It's not that he's on his own. He's been on his own before, has lived alone for most of his adult life. It's that moving to this new place has meant entering a new circle of loneliness, a purer, more profound solitude. There are days now when he doesn't speak to another human being, not even to say hello or thank you, so that the sound of his own voice, as he reads a poem aloud, say, or a passage from a book, startles him, seems an imposition. He has taken to mouthing the words instead, appropriating the shapes of the phrases even as he maintains his own privacy.
Words are not all he appropriates. When he listens to music now he pretends to play along - guitar, piano, saxophone, cello - he has many imaginary talents, though the applause at the end is always the same. He has trouble reconciling his popularity in these daydreams with the reality of his social life. Could he really handle being in the spotlight all the time? He imagines himself as a enigmatic, hermit-like figure, refusing to grant interviews, offering no comment to the endless speculation about him in the press.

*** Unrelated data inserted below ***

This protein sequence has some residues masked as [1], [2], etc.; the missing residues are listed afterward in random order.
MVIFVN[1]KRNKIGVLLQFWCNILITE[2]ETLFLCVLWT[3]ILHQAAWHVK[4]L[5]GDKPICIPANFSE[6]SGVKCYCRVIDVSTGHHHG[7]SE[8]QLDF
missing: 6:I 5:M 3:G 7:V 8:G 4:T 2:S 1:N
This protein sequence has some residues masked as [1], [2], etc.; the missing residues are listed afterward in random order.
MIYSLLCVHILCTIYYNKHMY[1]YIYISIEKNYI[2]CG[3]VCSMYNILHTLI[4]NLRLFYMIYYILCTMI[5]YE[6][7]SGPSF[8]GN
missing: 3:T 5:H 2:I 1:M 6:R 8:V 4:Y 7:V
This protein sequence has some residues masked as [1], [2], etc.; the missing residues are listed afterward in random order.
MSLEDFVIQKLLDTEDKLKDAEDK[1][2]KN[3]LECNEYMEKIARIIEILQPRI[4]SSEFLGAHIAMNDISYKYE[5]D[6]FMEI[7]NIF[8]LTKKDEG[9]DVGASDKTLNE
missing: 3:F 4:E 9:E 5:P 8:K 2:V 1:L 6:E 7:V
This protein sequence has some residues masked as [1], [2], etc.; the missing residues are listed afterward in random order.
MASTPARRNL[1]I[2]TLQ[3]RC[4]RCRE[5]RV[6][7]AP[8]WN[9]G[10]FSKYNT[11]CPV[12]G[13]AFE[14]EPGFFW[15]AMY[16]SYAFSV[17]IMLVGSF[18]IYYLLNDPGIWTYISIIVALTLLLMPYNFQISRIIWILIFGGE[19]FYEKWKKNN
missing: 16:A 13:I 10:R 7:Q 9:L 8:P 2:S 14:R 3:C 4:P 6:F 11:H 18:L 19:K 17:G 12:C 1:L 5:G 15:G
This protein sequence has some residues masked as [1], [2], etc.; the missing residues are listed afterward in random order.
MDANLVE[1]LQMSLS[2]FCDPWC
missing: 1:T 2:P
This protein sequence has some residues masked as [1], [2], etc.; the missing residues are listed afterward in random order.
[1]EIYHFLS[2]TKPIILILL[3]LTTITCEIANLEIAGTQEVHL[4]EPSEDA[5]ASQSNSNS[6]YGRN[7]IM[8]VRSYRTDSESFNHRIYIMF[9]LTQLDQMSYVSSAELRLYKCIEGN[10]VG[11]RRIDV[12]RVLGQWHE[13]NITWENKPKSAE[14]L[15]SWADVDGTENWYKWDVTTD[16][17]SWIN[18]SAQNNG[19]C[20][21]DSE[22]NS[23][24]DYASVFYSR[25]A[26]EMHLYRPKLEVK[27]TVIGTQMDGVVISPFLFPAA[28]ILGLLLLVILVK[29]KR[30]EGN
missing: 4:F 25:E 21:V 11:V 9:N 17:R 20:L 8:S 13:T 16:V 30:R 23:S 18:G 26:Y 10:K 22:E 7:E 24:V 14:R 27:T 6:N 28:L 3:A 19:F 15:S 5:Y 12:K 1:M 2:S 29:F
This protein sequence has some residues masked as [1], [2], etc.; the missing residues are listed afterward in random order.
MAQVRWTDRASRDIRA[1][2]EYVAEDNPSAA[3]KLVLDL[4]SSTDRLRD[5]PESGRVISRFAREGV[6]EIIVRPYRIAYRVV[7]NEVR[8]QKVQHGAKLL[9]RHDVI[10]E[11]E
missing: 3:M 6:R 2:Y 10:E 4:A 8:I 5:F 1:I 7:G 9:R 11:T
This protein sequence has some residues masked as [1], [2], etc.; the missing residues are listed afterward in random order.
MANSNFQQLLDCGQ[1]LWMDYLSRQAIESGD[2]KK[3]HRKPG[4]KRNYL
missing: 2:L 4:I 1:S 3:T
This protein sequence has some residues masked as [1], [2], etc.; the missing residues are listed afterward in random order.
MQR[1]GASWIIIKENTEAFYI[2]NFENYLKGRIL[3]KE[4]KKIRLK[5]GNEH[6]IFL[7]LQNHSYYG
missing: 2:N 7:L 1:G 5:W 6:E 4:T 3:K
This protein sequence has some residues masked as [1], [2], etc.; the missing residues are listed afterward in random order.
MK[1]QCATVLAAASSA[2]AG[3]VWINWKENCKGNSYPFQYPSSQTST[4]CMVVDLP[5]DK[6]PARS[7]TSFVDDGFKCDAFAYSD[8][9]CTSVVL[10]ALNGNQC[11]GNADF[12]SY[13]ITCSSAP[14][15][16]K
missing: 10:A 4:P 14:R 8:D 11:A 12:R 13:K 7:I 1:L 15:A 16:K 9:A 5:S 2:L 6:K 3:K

Or perhaps, (since the cost to his privacy seems hardly worth it), he could be one of those greats who are only discovered after their deaths? No, that would mean they would dig up all these details about him afterwards, come up with all sorts of salacious gossip, misinterpret who he was entirely.
So maybe it'd be better if he remained undiscovered, his talents obscured by some combination of natural reticence and missed opportunity. Maybe that was the kind of artist he was meant to be, an unsung genius, one of the thousands playing their music in suburban garages and empty nightclubs, just waiting for someone to notice them.
Yes, that seemed about right.